• If you don’t maintain a three-year forecast, ask your CPA to help you do this and update it once a year.
  • A CPA can be hired to examine accounting and tax issues that buyers will identify as “problem areas” so that you can address them long before you consider selling your business.

Value Advisors: This is one of the most overlooked areas by business owners.

  • A business valuer is a key advisor. Never believe that you know your company’s value based on your own intuition or rules; neither is a reliable benchmark. A business valuation expert will use the same sophisticated methods that a buyer will use to value your company. Furthermore, they have access to transactional databases of companies that have recently sold in your industry. Business value does not stagnate. Obtaining a business valuation is essential, and updating it every one or two years is essential for a business owner who wants to know the true market value of their business.
  • A Certified Exit Planning Advisor (CEPA) is a key member of your advisory team. While a valuation expert will tell you what your business is worth today, CEPA will provide you with a plan to increase the value. This will include specific steps to take that will improve the value of your business. It is not enough to know the value. You also need to know what to do to improve value.

Financial planner: You need it now if you don’t already have it.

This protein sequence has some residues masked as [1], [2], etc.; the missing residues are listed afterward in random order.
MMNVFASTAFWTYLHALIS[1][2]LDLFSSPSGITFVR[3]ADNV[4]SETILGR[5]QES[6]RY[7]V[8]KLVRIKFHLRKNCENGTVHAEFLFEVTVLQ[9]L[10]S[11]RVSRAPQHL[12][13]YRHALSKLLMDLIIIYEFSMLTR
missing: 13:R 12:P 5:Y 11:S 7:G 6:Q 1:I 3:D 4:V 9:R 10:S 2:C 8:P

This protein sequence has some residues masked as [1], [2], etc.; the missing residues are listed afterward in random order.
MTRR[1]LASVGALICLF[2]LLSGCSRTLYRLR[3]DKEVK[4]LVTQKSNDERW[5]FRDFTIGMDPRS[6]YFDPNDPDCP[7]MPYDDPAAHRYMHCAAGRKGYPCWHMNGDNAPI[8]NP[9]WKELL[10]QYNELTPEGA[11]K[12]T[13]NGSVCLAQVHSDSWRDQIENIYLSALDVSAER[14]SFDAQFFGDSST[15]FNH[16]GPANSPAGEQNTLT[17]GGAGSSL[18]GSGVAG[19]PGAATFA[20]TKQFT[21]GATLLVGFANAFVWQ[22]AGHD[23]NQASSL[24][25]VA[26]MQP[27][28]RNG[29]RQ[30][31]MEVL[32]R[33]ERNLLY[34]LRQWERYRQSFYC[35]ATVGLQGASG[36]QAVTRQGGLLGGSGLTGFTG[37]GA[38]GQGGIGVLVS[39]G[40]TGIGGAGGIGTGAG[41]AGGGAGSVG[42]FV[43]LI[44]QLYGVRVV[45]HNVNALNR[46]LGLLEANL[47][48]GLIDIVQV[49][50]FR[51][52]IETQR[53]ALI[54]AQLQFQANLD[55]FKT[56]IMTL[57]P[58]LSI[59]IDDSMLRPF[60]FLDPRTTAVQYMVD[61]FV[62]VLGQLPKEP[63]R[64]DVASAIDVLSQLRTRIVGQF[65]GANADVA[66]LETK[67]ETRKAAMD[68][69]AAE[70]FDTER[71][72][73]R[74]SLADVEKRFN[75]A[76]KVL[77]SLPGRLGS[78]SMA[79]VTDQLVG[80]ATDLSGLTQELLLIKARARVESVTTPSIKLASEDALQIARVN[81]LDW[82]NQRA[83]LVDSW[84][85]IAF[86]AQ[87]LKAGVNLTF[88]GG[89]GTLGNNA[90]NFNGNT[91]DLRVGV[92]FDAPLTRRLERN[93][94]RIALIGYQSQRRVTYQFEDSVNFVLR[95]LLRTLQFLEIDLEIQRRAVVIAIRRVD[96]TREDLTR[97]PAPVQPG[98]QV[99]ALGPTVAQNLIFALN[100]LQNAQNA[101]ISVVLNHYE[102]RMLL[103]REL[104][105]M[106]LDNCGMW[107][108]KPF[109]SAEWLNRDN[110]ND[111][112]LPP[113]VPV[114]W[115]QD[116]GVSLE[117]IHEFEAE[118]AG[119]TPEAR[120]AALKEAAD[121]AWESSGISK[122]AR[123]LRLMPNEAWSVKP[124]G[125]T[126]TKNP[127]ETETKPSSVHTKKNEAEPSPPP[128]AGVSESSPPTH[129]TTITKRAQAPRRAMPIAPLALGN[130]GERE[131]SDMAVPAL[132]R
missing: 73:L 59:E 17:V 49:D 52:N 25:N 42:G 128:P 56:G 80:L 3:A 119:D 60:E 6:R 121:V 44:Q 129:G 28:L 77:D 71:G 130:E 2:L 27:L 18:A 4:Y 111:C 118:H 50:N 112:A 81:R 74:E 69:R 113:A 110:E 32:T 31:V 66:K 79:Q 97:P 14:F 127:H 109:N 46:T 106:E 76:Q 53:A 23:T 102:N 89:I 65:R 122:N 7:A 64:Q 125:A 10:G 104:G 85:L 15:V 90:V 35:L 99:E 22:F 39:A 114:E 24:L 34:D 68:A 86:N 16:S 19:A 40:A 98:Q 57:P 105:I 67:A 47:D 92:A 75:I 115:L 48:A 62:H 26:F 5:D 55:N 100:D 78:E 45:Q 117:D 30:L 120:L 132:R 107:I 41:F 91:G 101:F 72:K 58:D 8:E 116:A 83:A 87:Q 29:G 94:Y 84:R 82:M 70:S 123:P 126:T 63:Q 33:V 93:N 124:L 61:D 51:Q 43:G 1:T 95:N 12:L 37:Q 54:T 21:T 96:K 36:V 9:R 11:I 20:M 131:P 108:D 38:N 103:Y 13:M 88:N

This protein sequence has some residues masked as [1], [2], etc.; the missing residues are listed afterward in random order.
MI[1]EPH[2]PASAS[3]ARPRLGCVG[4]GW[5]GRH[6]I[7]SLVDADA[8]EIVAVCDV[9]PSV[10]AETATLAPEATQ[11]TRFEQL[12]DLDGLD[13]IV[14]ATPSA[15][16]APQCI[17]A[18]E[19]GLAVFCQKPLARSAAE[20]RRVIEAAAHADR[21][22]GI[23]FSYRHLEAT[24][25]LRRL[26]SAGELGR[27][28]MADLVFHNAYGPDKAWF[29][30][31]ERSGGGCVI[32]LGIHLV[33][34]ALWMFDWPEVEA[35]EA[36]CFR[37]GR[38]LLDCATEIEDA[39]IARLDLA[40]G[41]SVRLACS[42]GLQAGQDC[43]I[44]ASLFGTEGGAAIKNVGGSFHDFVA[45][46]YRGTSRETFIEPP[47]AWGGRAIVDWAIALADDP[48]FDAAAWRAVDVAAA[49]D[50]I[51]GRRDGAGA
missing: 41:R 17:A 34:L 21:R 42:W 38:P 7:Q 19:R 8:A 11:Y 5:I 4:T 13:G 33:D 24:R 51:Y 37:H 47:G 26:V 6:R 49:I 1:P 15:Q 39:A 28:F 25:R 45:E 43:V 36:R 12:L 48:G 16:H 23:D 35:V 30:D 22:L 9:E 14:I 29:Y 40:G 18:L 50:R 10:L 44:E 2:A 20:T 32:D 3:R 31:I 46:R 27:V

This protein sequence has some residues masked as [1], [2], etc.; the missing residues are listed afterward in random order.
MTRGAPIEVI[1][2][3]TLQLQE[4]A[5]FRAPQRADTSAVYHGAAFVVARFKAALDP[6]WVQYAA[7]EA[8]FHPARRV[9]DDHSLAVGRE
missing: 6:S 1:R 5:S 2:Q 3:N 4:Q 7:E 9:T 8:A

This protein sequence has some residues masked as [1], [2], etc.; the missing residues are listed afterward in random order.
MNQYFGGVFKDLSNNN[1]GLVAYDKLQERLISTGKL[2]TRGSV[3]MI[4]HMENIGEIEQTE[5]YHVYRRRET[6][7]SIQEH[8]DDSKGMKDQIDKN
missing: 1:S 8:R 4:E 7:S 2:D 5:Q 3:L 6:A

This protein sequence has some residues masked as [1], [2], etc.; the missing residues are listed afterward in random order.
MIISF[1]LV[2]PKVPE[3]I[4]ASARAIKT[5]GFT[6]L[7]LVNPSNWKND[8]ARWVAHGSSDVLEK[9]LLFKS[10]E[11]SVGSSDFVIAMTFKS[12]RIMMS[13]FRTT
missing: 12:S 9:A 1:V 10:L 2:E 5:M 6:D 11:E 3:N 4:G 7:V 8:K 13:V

• Don’t confuse a wealth manager with a financial planner. A wealth manager’s job is to maximize the value of your liquid assets. A financial planner’s job is forward-looking: they’ll help you determine whether you’re on track to reach your financial goals based on the value of your business and other assets, and how to plan accordingly if you’re not on track to reach your financial goals.
  • A financial planner will help you determine what the exit value (sale price) of your business needs to be in order for your wealth, upon sale, to meet your retirement goals and last for the rest of your life.

These are just some of the advisors you should have on your advisory team to help you plan a successful business exit. Each situation is different and may require additional advisors.

The takeaway from this is that you want to start your exit planning advisory team now – well before you plan to close your business. This will give you and your advisors enough time to create an exit plan and execute that plan. The plan should give you confidence that you can exit your business at the highest price at any time, and your financial assets will be sufficient to meet your goals and last a lifetime.

The Forbes Financial Council is an invitation-only organization for executives from successful accounting, financial planning and wealth management firms. do I qualify?